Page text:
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RE: Table saw question

With sharp blades on a small planer, 4 passes to remove 1/4 inch.

Try cabinet shops, custom woodwork shops, furniture refinishing,
custom bandmilling, maybe even custom order 1/2 inch stock.

If you were close to me and provided the material
I would do it for the cost of sharpening my planer knives
and a dinner for 2 at Golden Corral. (about $25)
The whole shebang would be about $50.

Pooh Bear


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RE: Table saw question

"It would be awkward even with a 'real' table saw, and it would just plain suck to do it with a cheapie."

Ripping 1/4 inch off a piece of 1x???
This is the bread and butter of table saws.

I am surprised the shop would not do the work for a small charge per foot.
You do not even have to worry much about cleaning up the edge. Just make sure the cut edge is down for the baseboard.

A good quality carbide rip blade might need a light touch with a sander (or even a pass with a hand plane) if the cut side will show.


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RE: Table saw question

Brickeyee, better read more closely. He wants to turn 3/4" stock into 1/2" stock. The 1/4" is coming off the face, not the edge.


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RE: Table saw question

Yeah, no duh. You can resaw up to 6" wide stock on a 10" table saw. Hint for the imagination impaired: you make two passes; one from each side. So, resaawing a 1x4 is well below the maximum capacity, in fact, to spare the motor, I'd put in an ultra-thin kerf 7 1/4" b;ade, which wuld cut through the stock at full height. A single pass through a planer would then yield a perfect result.
Casey


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RE: Table saw question

Still not a problem.

It would probably look better at 3/4 inch thickness also.

Molding has gotten thinner since the manufacturers like to start with S4S 1x lumber.

The old stuff is often a full inch thick.

It is like quarter round that has shrunk from 3/4 of an inch to 5/8 inch.
A real lumberyard should still have the full size trim.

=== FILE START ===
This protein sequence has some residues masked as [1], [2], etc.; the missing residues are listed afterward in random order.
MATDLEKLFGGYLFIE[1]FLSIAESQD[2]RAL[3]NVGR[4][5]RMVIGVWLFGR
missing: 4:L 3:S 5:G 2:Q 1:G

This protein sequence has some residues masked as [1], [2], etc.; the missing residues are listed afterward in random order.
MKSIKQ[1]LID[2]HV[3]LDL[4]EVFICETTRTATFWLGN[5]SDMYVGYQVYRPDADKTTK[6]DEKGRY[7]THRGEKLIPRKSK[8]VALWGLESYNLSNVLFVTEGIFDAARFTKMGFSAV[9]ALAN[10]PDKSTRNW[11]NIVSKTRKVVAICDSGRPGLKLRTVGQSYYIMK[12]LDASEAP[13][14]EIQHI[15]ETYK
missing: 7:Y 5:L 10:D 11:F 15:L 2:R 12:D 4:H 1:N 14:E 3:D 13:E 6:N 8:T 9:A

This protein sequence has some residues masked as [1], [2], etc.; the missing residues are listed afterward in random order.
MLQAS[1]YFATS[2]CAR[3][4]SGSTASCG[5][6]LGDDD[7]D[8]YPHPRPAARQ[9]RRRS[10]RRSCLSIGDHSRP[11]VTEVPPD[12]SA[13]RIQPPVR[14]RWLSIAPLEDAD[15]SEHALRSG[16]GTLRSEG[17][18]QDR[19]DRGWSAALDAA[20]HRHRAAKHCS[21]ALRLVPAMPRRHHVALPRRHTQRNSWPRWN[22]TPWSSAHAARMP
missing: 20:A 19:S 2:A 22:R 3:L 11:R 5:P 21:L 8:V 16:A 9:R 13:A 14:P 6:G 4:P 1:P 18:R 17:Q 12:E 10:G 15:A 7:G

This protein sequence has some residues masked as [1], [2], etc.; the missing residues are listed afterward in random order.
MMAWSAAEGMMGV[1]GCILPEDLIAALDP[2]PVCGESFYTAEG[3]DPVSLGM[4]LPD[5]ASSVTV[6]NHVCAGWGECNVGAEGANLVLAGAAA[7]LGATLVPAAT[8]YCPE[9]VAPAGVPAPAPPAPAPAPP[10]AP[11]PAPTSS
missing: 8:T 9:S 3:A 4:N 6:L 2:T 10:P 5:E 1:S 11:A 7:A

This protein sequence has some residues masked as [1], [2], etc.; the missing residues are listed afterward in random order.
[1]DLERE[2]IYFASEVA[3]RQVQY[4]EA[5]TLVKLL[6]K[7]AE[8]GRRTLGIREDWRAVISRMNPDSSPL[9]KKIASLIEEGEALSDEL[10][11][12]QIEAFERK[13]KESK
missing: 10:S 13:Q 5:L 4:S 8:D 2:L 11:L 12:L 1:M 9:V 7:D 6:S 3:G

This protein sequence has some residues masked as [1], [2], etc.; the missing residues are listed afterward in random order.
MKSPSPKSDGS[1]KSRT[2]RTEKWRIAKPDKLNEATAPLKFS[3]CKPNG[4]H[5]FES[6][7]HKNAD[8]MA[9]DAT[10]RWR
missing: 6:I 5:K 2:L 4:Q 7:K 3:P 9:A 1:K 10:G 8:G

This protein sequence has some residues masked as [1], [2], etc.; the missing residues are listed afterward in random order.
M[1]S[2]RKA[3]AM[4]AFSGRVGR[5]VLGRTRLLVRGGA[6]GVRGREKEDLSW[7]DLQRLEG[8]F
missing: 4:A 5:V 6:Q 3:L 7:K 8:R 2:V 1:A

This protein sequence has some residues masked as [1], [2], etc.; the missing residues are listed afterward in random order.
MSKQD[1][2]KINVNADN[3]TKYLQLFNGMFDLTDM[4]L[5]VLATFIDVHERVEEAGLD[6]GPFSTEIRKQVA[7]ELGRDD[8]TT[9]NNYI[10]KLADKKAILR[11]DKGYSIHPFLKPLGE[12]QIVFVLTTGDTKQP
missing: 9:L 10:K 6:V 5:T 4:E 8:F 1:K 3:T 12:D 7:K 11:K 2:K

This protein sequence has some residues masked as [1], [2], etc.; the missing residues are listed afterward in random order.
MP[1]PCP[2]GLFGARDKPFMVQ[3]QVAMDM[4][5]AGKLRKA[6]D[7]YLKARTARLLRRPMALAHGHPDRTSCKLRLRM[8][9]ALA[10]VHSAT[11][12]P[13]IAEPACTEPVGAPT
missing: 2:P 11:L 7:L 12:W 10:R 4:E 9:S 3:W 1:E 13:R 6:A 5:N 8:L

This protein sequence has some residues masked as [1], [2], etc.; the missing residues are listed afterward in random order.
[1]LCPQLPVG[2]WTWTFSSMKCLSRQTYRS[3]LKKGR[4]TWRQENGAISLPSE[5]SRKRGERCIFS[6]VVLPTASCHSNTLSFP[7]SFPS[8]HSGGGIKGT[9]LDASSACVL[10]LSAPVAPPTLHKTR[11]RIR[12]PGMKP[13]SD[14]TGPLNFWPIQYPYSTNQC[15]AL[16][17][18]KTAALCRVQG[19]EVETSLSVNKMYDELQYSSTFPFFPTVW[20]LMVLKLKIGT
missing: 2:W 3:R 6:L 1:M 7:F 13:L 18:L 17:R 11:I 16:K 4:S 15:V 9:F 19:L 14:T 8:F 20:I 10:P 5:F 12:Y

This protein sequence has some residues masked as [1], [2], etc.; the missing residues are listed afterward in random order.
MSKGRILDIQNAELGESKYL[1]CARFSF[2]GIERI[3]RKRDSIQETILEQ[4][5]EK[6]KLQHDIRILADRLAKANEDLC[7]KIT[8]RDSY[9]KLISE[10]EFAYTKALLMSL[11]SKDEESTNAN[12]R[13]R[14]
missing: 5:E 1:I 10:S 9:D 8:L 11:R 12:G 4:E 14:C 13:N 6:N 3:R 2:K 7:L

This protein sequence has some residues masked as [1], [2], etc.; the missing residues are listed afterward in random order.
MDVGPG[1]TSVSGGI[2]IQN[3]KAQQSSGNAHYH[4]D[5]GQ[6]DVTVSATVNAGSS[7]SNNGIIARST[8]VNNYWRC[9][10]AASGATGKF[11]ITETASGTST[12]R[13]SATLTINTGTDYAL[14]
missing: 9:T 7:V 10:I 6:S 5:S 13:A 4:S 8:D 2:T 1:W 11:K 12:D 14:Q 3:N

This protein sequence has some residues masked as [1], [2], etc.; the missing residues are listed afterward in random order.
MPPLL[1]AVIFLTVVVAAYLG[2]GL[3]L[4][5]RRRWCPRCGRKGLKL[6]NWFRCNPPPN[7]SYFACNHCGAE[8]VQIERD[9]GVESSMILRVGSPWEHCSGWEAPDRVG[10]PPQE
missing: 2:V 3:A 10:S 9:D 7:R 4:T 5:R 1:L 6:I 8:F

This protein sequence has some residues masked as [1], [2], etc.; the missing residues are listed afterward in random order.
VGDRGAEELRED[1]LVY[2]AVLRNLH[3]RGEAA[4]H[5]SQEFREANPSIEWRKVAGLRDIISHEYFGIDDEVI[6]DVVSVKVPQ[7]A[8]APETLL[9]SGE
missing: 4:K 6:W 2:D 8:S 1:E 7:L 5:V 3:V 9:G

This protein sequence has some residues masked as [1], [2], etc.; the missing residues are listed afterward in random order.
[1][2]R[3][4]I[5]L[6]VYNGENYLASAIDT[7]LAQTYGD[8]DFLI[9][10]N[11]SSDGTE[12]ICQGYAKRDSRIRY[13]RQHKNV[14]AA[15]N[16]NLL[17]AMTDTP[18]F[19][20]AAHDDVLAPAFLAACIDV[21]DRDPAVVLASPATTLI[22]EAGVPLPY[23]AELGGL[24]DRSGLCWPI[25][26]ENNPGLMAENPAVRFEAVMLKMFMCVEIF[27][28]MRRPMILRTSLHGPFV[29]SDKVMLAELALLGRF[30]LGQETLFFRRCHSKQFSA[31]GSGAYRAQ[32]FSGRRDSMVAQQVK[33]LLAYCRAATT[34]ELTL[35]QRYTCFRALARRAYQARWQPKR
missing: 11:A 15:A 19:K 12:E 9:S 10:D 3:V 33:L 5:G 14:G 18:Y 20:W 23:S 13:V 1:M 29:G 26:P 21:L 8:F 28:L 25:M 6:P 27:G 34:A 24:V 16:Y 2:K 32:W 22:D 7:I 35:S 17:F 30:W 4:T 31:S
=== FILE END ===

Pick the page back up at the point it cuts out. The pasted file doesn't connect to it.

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RE: Table saw question

Perhaps I wasn't specific enough. My problem with table saws is not that I can't figure out how to orient a board or to make multiple passes. It's that the $100 saws I've used have been underpowered enough that they bog down when cutting thick stock, overheat and need to be rested frequently, and have tables and fences that are so small as to make ripping stock of any length very awkward. When one is trying to make enough trim for a whole house, there are better ways to get the job done.


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RE: Table saw question

What do you expect to pay to get this job done?
Buy the cheap thickness planer and do the job yourself.
Then clean the machine up and box it back up just like it came.
Then resale it for a little less than you paid for it.
How does the price of the planer minus the resale price
compare to what you expected to pay for job to start with.

Or

Special order the material already at the thickness you want.

Or

Put an ad on craigslist looking for someone to do the job.

This is a very easy job to do with a thickness planer.
Surely someone would be willing to take on the job.

Pooh Bear


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RE: Table saw question

Bench top circular saws need a larger table to be used effectively.

If you have other uses for the saw build a larger table fro wood around it.

If you have no use for the saw then find someone to perform the work.

Cal some other lumber yards and ask what the $$ are to run the wood through a thickness planer, or reconsider why you want undersized trim in the first place.


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RE: Table saw question

Actually, there is a much more simple solution----just go to a real lumberyard(not a HD/Lowe's/Menards/etc.) and simply buy the 1/2" thick lumber---no extra tools needed.


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RE: Table saw question

Agree with the last post and add, Have you looked at the various moldings at HD and Lowes to see if they have anything suitable or close? If not, there are better yards/dealers that sell a variety of molding, as handymac says.